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I do not want or intend to get a discussion of politics going but simply want to comment on what happened to me and a friend today at a government office in Chapala and to find out if others have experienced anything similar from officials or locals.  The person at the desk filled out the necessary paperwork for my friend but said in Spanish that there would be no English spoken.  My friend does not speak Spanish, so the official told me that when she called back with the needed information that it would not be in English, so I offered my  phone number for her to call, which she wrote down;  then she went into a rant (voice raised, rapid speech, hands gesturing) that Mexicans go to the US and work so hard, and YOUR President doesn't want us (friend had to produce passport, so she knew our nationality), so there would be no English spoken for us.  She emphatically added, "And Pena Nieto will NOT be going to the US to meet with Trump."  S

I tend to be positive thinking, but I feel that this is only the beginning and that backlash against US citizens here could come from officials and locals in subtle and not-so-subtle ways.  I was hoping this would not happen, but after experiencing this today, I'm now having different thoughts.  Has anyone else experienced anything similar?

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I have been asked point blank who I voted for in a couple of small businesses, including La Playa Liquors. I smile and tell the truth.....I didn't vote.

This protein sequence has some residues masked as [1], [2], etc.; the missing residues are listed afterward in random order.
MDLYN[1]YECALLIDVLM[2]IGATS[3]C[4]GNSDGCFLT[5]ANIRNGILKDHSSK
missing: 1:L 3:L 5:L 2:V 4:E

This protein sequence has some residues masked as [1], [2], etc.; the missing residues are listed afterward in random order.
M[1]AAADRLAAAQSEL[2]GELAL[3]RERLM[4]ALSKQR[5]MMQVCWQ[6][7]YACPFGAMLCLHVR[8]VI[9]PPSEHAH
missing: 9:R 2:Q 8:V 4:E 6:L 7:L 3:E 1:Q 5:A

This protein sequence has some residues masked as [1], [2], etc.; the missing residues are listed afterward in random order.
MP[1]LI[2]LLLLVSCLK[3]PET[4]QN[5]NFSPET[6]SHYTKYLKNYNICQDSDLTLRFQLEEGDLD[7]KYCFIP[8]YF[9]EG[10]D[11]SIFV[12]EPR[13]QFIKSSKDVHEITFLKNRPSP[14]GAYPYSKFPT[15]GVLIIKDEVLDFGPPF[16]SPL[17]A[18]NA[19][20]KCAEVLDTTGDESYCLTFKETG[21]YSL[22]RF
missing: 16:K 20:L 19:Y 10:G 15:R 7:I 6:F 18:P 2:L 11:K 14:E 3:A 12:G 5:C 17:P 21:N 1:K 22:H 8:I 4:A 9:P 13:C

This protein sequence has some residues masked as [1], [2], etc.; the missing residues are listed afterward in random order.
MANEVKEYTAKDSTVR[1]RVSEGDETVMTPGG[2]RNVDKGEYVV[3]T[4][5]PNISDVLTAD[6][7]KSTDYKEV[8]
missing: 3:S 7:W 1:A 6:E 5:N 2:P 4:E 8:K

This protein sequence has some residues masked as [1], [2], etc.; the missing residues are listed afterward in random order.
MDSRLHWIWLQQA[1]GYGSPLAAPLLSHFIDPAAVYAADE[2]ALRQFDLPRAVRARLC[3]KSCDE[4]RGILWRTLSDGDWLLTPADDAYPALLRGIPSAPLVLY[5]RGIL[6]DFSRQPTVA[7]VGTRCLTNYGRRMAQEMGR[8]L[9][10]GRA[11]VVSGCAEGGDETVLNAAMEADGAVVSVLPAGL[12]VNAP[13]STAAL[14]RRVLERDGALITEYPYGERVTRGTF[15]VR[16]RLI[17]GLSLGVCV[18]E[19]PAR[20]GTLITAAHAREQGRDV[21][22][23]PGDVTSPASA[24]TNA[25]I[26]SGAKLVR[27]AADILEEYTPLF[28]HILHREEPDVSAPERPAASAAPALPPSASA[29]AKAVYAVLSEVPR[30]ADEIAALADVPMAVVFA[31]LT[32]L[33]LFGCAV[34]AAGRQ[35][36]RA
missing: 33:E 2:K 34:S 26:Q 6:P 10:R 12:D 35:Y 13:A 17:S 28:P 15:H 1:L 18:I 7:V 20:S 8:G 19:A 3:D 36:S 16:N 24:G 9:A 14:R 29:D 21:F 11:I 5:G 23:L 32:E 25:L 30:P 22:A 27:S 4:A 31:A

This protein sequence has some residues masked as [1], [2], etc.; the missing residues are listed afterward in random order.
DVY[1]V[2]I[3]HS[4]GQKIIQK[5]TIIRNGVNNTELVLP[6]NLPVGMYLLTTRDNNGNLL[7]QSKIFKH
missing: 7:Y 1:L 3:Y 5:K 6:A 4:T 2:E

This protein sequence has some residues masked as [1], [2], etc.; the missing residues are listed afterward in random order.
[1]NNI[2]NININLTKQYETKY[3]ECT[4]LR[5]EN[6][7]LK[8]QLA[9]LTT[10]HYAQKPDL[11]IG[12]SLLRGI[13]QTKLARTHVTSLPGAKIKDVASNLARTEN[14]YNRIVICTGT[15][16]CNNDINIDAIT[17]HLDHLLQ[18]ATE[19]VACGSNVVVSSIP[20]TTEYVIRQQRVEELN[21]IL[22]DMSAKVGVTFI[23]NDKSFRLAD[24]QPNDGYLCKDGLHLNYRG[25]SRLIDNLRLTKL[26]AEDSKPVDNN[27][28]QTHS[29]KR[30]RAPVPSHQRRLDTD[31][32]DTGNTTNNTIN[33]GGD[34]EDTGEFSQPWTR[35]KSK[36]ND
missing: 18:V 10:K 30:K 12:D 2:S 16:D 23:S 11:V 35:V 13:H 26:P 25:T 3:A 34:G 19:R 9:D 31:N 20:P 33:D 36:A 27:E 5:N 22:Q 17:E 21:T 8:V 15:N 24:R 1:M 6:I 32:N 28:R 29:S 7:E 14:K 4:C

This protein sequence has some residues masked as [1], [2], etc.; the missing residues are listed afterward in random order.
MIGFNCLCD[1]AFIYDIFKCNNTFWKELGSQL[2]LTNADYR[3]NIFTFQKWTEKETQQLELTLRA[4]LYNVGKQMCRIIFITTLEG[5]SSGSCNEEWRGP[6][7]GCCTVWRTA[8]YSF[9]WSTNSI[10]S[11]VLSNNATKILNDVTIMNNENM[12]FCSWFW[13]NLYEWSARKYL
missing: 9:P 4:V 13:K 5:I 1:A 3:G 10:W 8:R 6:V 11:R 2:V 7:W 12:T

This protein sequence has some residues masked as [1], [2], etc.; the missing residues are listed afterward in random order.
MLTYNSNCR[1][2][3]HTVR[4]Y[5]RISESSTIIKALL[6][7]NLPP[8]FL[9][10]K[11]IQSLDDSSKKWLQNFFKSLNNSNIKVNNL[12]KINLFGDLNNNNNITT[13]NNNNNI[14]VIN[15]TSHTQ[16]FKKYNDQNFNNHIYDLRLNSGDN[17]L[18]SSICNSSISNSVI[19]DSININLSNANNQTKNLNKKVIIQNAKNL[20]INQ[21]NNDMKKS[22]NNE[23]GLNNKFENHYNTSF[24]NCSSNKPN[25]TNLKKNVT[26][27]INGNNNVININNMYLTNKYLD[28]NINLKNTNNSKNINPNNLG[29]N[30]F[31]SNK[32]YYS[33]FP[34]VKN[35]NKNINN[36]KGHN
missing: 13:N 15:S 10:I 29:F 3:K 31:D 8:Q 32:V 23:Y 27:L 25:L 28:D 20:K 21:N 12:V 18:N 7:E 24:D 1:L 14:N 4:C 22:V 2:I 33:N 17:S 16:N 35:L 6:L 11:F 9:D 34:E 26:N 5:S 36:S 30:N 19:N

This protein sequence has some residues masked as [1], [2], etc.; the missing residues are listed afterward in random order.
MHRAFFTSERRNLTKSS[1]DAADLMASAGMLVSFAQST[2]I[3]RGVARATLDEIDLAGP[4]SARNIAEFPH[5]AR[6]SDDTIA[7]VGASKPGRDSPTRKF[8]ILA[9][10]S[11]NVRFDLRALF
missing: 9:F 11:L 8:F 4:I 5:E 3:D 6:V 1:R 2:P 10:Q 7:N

From an economic standpoint it would be a crazy thing to do but we all know many decisions are made with the heart not the head. Stay tuned, stay flexible and let's see how it plays out.

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Have another look at the photos from the Chapala/Ajijic women's march. Watch the Mexican faces - they are smiling, and happy. Knowing that a great many faces, all over the world, were definitely on their side.

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Interesting..... One has to jump through hoops to live here legally but it seems ok for others to enter the US illegally...

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11 minutes ago, rvanparys said:

Interesting..... One has to jump through hoops to live here legally but it seems ok for others to enter the US illegally...

That is a completely innacurate portrayal of the situation. I mean, completely. It's also unwarranted and the very reason politics is not generally allowed on this board.